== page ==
The impressive voluntary efforts by the diocese, the Scalabrini International Migration Network, the Colombian Red Cross, International Organization for Migration and the Colombian government’s initial responses — all practucally heroic given the challenge — are not enough. Some 110,000 Venezuelans, mostly women and children were vaccinated last year in the Norte de Santander department alone, since immunization against measles, polio and diphtheria — along with measures against malaria, dengue, chikungunya and zika — are near absent in Venezuela, particularly for the poor. More is required now, including pre-natal care to identify high-risk pregnancies and avoid needless deaths.

Fortunately, President Juan Manuel Santos Calderón, having traveled to Cúcuta three weeks ago, has called for a major international response — and the magnitude of the humanitarian and security challenges clearly require speed, generosity and wisdom. While the licit and illicit commerce across that almost 1,400-mile border is traditional. With no passport formally required between the sister cities of Cúcuta and San Antonio, fewer migrants are returning to Venezuela.

Leaving Venezuela, migrants use seven formal monitored crossings like the Simon Bolivar Bridge into Cucuta, or more than 200 smuggling paths, with now 1,000 to 3000 staying in Colombia daily, according to Colombian officials. Having walked along one of those paths with Colombian police to the mostly dry riverbed separating the two countries, it was clear that not only pedestrians but motorcycles and trucks also can be used to smuggle cattle, gasoline and anything else into Colombia, plus and narcotics or stolen minerals into Venezuela..

Colombia already had the task of implementing a complicated peace accord that ended a five-decade conflict with the FARC guerrillas, while battling other illegal armed groups — the ELN and EPL insurgencies and paramilitary-like transnational criminal gangs like the Clan de Golfo — all financed by cocaine and human trafficking, kidnapping and extortion. The complicity of many at the highest levels of the Maduro administration’s largely military-controlled trafficking has been documented by the United States. The Colombia military just denounced Venezuela’s providing sanctuary to ELN leaders and alleged involvement of two Venezuelan troops in the latest ELN bombing in Barranquilla that resulted in the deaths of six police and some 20 wounded.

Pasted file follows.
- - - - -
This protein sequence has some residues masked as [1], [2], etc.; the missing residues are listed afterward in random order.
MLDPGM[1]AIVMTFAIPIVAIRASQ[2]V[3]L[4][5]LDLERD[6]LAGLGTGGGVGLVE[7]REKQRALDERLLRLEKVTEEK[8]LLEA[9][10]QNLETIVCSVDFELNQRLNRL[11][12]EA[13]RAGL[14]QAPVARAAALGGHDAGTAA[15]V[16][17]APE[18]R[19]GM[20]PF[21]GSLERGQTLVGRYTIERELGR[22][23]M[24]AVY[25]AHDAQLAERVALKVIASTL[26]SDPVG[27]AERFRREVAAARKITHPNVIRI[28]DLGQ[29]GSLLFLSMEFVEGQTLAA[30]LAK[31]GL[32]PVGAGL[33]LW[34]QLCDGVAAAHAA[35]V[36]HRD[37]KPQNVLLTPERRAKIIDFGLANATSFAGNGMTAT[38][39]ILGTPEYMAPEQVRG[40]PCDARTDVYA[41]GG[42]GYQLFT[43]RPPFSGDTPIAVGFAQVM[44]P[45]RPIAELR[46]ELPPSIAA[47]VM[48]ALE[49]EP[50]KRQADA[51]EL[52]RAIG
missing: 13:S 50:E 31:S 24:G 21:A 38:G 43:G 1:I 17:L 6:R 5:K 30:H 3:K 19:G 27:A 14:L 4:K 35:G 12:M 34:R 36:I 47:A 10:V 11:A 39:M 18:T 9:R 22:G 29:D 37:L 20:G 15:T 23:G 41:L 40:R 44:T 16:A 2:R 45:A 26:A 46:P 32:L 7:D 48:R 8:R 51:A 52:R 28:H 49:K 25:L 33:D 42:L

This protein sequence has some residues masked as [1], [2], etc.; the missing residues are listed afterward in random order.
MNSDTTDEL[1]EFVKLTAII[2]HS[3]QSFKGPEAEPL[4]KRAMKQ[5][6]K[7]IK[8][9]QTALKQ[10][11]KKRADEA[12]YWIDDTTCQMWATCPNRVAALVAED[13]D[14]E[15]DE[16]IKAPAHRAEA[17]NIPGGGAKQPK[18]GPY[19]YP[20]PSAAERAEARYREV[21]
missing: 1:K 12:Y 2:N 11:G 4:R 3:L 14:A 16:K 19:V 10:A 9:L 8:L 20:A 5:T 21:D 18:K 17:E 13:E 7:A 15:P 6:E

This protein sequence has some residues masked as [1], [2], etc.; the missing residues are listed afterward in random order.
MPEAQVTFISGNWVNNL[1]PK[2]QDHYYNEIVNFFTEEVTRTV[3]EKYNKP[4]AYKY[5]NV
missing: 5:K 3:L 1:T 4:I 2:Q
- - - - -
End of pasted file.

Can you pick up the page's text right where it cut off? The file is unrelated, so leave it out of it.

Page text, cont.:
Colombia’s initial extra military deployment of 3,000 troops and border police undoubtedly will serve to monitor the illegal crossings more closely. However, with easily traversed scrub brush, river and mountain borders, a halt to migration and to security threats from Venezuela cannot be stopped by Colombia, only change in Venezuela can end those pressures.

Mark L. Schneider is a senior advisor at the Center for Strategic and International Studies and was a former Director of the U.S. Peace Corps and head of USAID for Latin America and the Caribbean.